Thor: Ragnarok Review

It took one of the most popular Hulk comic book stories ever, Planet Hulk, to make Thor: Ragnarok the most entertaining Thor movie yet. But in a story ostensibly about Ragnarok – the end of Asgard – a crazy subplot set entirely apart from those events and inspired by an entirely different hero’s story really shouldn’t be the best thing about the film, should it?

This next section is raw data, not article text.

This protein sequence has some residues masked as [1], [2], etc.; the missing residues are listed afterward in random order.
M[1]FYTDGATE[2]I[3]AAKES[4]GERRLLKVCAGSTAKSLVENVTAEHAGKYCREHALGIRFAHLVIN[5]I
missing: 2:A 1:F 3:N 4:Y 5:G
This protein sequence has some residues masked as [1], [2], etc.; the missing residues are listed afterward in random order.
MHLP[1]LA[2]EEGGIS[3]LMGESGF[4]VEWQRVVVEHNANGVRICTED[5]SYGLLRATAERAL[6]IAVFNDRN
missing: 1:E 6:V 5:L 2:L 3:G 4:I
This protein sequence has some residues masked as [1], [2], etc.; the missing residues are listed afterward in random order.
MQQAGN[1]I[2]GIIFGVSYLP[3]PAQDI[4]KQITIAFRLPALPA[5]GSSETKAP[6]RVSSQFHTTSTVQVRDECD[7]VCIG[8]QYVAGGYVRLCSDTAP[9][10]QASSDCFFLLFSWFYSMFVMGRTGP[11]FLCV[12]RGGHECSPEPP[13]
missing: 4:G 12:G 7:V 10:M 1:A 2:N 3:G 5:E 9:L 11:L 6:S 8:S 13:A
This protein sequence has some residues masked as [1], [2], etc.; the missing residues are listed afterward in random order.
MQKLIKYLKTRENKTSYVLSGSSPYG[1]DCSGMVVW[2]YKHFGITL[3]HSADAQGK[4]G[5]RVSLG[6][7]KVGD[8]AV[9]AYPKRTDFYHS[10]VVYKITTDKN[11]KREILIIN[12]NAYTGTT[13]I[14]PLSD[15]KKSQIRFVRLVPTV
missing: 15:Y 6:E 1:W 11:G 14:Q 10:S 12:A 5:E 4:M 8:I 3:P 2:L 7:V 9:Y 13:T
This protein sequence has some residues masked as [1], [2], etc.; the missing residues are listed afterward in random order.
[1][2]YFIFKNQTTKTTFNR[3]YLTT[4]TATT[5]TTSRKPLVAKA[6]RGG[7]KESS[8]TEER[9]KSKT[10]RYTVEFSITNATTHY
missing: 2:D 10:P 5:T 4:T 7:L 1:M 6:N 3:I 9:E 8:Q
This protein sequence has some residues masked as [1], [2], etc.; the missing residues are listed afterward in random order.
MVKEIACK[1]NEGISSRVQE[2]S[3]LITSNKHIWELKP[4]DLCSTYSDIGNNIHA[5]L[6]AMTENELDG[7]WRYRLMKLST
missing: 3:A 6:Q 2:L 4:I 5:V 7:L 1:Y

Thor: Ragnarok is as glib and cheeky as the Guardians of the Galaxy movies, and embraces a deliberately ’80s space opera aesthetic and synth score (composed by Devo’s Mark Mothersbaugh, providing the Marvel Cinematic Universe’s most distinctive original music yet). This makes for a fun and often hilarious romp, and a film that looks as vibrant and out there as an old Jack Kirby Marvel comic. But it also encapsulates the MCU’s increasing desire to go for the gag, to mock its own innate absurdity, even at the expense of the characters and settings Marvel Studios has spent years now establishing.

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